The secret of the blue zones: The five places in the world where the healthiest and happiest people are. Keys to longevity without a gym or counting calories.
There are five places in the world where turning 100 is no exception, where people do not go into the gym to lift weights or obsessively count the amount of calories from each food. In these populations, life expectancy is above the world average and the rates of ailments associated with old age are among the lowest on the planet.
In Okinawa (Japan), Icaria (Greece), Sardinia (Italy), Loma Linda (California) and Nicoya (Costa Rica) people simply forget to die. The secret? Despite being very different cultures, the research found a number of common factors that would serve as a guide to understanding why they live longer and better: in all these places, their inhabitants live simply, walk instead of using the car, harvest their own food and give superlative importance to faith, family and friends.
The team of researchers coordinated by National Geographic journalist Dan Buettner, author of the book “The Secret of the Blue Zones,” reached these places. One question runs through his research: is it possible to replicate the way of life of blue-zone dwellers elsewhere in the world? According to the expert, yes, and the recipe is really simple: eat well, stress less, move more and love a lot.
Knowing the blue zones, apprehending their way of life is perhaps the best mechanism to reach the goal proposed by Buettner: “To die young being as old as possible”. It is not only a question of having many years but of maintaining the best quality of life until the last days.
Age and vitality. In recent years, there has been a growing interest in blue areas in science. One of the reasons for the inclination towards these studies is that there is a new vision of old age, when for some it starts at 60 and for others at 70.
According to a study by the Economic Commission for Latin America and the Caribbean (ECLAC), the region’s largest population is growing exponentially. In 1990, there were 32 million people over 60 on the continent and it is estimated that by 2050 this number will grow to 195.87 million. This is a worldwide phenomenon.
However, the fact that more and more people reach old age does not necessarily mean that populations will become healthier. Juan Hitzig, a gerontologist and director of the Longevus programme, says that blue areas are characterized by being “pockets of longevity”. “They are places where people live many years and their quality of life accompanies that state. The medical advances made us gain years of life, that is to say, we have conquered longevity.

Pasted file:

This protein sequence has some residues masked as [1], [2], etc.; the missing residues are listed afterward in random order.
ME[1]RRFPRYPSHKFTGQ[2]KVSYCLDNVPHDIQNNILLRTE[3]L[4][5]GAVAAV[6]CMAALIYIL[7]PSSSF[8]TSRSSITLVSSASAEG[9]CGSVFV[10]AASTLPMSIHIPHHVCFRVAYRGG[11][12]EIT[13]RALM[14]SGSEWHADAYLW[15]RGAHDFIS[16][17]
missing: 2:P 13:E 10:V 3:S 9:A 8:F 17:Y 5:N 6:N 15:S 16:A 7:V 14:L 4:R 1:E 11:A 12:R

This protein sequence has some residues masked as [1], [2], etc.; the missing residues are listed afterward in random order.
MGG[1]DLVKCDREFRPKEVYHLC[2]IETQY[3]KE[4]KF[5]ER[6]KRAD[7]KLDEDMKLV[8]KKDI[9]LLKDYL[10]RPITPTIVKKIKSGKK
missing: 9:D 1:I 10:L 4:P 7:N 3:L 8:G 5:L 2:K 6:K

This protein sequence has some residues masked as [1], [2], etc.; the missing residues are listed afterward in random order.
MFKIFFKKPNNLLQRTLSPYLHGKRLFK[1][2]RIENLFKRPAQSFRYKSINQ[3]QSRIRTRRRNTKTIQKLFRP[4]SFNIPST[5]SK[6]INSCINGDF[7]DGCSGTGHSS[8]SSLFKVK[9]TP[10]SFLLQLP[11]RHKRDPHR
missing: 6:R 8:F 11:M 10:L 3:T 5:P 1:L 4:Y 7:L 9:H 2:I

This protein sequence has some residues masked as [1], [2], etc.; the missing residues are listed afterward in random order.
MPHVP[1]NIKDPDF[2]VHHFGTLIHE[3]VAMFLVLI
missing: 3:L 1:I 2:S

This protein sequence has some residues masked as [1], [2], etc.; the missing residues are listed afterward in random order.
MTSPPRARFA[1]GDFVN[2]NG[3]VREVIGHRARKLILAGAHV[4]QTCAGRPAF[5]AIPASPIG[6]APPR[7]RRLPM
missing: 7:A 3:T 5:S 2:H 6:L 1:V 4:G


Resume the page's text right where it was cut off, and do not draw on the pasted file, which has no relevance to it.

Now, what we have to achieve is that the years we stole from death serve to spend more time in the club and not more time in the geriatric hospital,” says the specialist.
The blue zones are characterized by precisely that: there people over 70 years old continue working, taking charge of their homes and their families and with life projects. In these places, to be old is not to wait for death.
Icaria is an island located in the Aegean Sea, just 13 kilometers off the coast of Turkey, which has one of the world’s lowest rates of mortality in middle age and the lowest rates of dementia. Okinawa is a Japanese island that is home to the world’s longest-lived women.
The Italian province of Ogliastra, in Sardinia, is home to the largest concentration of century-old men in the world. In Loma Linda, an Adventist community in California, its inhabitants lived up to 10 years longer and in better health than the average American. And the Nicoya Peninsula in Costa Rica had the lowest mortality rates during middle age as well as the second highest concentration of centenarian men.
Walk, eat well and love. Although it sounds trite, the researchers who participated in the elaboration of “The Secret of the Blue Zones” confirmed scientifically that the pillars of a healthy life and, consequently, of a healthy old age reside in exercising regularly, eating healthy and prioritizing social relationships.
A common factor among Okinawa, Icaria, Sardinia, Nicoya and Loma Linda is that their inhabitants live in environments that often motivate them to move. In these places, the automobile is only used to travel very long distances and, on a daily basis, people shop and visit their acquaintances on foot. In addition, all of the long-lived interviewees said that they tend their own garden and that they do not have electrical appliances or lawnmowers to make their work easier.